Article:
Originally from Folsom, CA, chef Mark Liberman has cooked in Paris, New York City, San Francisco and Las Vegas, among other cities. But Oakland is his home now, and it’s where he’s putting down roots with his new restaurant, Mago.
Liberman is best known for his seasonal-focused and highly acclaimed fine-dining restaurant AQ in San Francisco. He opened AQ in 2010 with co-owner Matt Semmelhack, but the partners closed the business in 2017, citing the rising costs of running a restaurant in San Francisco.
For Mago, which opens next Tuesday*, Liberman wants to try something new. The concept is based on Parisian neo-bistros, which to him, means a more relaxed, affordable and accessible dining experience than AQ, which will still feature fresh, quality ingredients. “I still want to do fine-dining food, but not all the pretense that goes into fine dining,” he said.
The menu will change weekly, with a few regular items that will remain as staples. Dishes will be approachable, but “innovative food at the same time,” Liberman said. Plates on the opening menu range in price from $12 to $14. The most expensive item is a lamb shoulder glazed with capers and husk cherries, garden lettuces and young onions. Priced at $55, the dish is meant to be shared between 2-4 people.
Mago’s menu is driven by what is freshest at the farmers market, based on what Liberman calls Northern California’s very particular “52 micro-seasons.” Liberman will source from local farms in the East Bay up through Capay Valley.
Even the drink list will have a fresh focus. Bar director Adam Chapman is heading the beverage service, which offers six specialty cocktails made with botanical infusions concocted in-house. And instead of “mocktails,” Mago will serve juices and a couple of house-made sodas. On the opening menu, there is a juice made with strawberry, rhubarb and pepper; another mixes Douglas fir with sour apple. There is also a smoked cherry “kola” soda. The bar will also offer plenty of wines, local draft beers and other brews in cans and bottles.
Liberman ran a successful Kickstarter to help with building out the restaurant. Prior to Mago, the space on Piedmont Avenue was home to Cybelle’s Pizza, which was at the location for 37 years. Liberman said Cybelle’s owner is the landlord of the building (and still has franchise locations in the Bay Area). Guests who recall the former pizza shop will be surprised by its transformation. The place was totally gutted, transformed into a bright, open sit-down restaurant.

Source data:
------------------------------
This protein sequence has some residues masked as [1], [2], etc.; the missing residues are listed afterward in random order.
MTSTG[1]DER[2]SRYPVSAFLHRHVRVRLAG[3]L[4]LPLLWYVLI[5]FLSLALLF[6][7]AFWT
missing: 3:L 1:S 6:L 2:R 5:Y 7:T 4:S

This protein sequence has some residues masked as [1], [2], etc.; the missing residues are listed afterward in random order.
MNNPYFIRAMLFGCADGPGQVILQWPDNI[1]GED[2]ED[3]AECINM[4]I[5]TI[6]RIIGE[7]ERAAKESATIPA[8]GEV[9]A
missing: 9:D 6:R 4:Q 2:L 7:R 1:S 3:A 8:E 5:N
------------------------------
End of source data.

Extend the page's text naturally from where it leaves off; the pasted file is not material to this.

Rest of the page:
On Sunday, I was invited to the restaurant’s opening event for media and Kickstarter contributors. Just days before opening to the public, the restaurant was still in the process of finalizing last details. A large white wall, where San Francisco artist Amanda Lynn will paint a mural in the next few days, was open for guests to cover with drawings and messages. That night, Liberman and cooks were busily preparing a sample menu in the open kitchen space on the right, while the bar on the left was buzzing with orders, with Chapman at the helm.
Liberman comes from an extensive fine-dining background. He’s a graduate of the Culinary Institute of America in Hyde Park, New York, and worked in several high-profile Northern California restaurants including Auberge du Soleil, La Folie and Charles Nob Hill. At AQ, one of his cooks called him “mago,” which means wizard or magician in Spanish. The nickname stuck.
Today, he says he’s excited to try an approachable neighborhood restaurant format in Oakland, where he now resides.
“I think the food scene is very dynamic here, even more so than SF at the moment. There’s more interesting food happening here, there’s more vibrancy, there’s more flavors going on.”
“SF is super competitive,” he said. “I don’t want to be competitive anymore. I don’t want to compete with anyone else. I just want to cook good food. For me, it was important to open in a space with good community vibes. I also want to be close to my house.”
Liberman has a young daughter, and having a child made him realize that working 12- to 14-hour days wasn’t healthy. “Having my daughter made me realize that I should spend more time with my family, so opening a restaurant in the vicinity was just as important because of that.”
Mago seats 45 people. Although it has a backyard patio, it will mostly be used for private events and for an on-site garden, where the restaurant will grow fresh herbs and flowers, to start, and fruits and vegetables in the future.
When it opens, Mago will only offer dinner service, but Liberman said it will eventually be open for lunch and perhaps even breakfast.
Mago is open 5-10 p.m., Monday through Saturday; closed Sunday.
* The restaurant delayed its opening date to June 10 due to a construction issue.